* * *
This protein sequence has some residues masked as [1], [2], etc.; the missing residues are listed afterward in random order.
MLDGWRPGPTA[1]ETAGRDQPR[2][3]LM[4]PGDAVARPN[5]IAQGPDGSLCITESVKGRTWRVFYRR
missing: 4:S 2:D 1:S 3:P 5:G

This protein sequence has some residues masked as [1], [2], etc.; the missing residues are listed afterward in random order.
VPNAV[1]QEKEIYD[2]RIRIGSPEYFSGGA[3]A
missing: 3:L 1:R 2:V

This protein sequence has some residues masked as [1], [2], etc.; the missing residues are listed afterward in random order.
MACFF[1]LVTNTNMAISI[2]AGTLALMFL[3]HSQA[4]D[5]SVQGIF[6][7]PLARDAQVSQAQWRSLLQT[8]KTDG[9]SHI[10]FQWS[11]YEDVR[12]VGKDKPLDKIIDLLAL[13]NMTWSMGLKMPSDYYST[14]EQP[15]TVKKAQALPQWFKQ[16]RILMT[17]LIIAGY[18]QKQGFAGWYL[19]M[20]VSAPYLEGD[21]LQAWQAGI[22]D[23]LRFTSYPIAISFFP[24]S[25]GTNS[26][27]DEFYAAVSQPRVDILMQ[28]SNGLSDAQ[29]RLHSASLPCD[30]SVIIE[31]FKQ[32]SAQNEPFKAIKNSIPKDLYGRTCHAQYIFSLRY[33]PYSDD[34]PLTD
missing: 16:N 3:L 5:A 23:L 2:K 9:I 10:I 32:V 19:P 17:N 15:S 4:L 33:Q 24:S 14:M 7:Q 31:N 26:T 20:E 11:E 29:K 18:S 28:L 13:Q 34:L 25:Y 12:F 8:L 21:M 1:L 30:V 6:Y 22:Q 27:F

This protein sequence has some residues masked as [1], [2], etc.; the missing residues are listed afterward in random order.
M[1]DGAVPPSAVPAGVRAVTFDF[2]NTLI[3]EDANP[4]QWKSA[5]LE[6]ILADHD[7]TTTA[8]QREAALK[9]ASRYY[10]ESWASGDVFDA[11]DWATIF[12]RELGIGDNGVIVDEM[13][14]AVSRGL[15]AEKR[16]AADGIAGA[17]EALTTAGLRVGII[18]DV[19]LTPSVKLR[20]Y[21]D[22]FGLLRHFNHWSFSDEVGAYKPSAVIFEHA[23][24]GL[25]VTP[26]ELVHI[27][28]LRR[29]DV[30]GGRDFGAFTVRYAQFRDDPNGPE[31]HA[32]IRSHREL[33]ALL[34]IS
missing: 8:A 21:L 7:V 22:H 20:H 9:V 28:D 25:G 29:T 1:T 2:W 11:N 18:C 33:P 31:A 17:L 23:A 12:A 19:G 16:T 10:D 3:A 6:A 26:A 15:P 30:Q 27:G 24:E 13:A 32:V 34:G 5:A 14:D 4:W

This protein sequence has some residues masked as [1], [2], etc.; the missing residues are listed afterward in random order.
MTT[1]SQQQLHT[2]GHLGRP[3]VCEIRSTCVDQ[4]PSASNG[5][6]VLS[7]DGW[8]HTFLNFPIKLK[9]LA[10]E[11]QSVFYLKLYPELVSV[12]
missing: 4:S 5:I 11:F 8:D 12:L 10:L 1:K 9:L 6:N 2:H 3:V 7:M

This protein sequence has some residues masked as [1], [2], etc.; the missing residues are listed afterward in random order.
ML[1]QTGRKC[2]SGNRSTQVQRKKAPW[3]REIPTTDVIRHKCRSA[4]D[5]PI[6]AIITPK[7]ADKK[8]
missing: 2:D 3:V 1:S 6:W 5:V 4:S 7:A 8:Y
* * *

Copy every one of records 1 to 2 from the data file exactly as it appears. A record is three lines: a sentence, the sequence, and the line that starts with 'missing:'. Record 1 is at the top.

This protein sequence has some residues masked as [1], [2], etc.; the missing residues are listed afterward in random order.
MLDGWRPGPTA[1]ETAGRDQPR[2][3]LM[4]PGDAVARPN[5]IAQGPDGSLCITESVKGRTWRVFYRR
missing: 4:S 2:D 1:S 3:P 5:G

This protein sequence has some residues masked as [1], [2], etc.; the missing residues are listed afterward in random order.
VPNAV[1]QEKEIYD[2]RIRIGSPEYFSGGA[3]A
missing: 3:L 1:R 2:V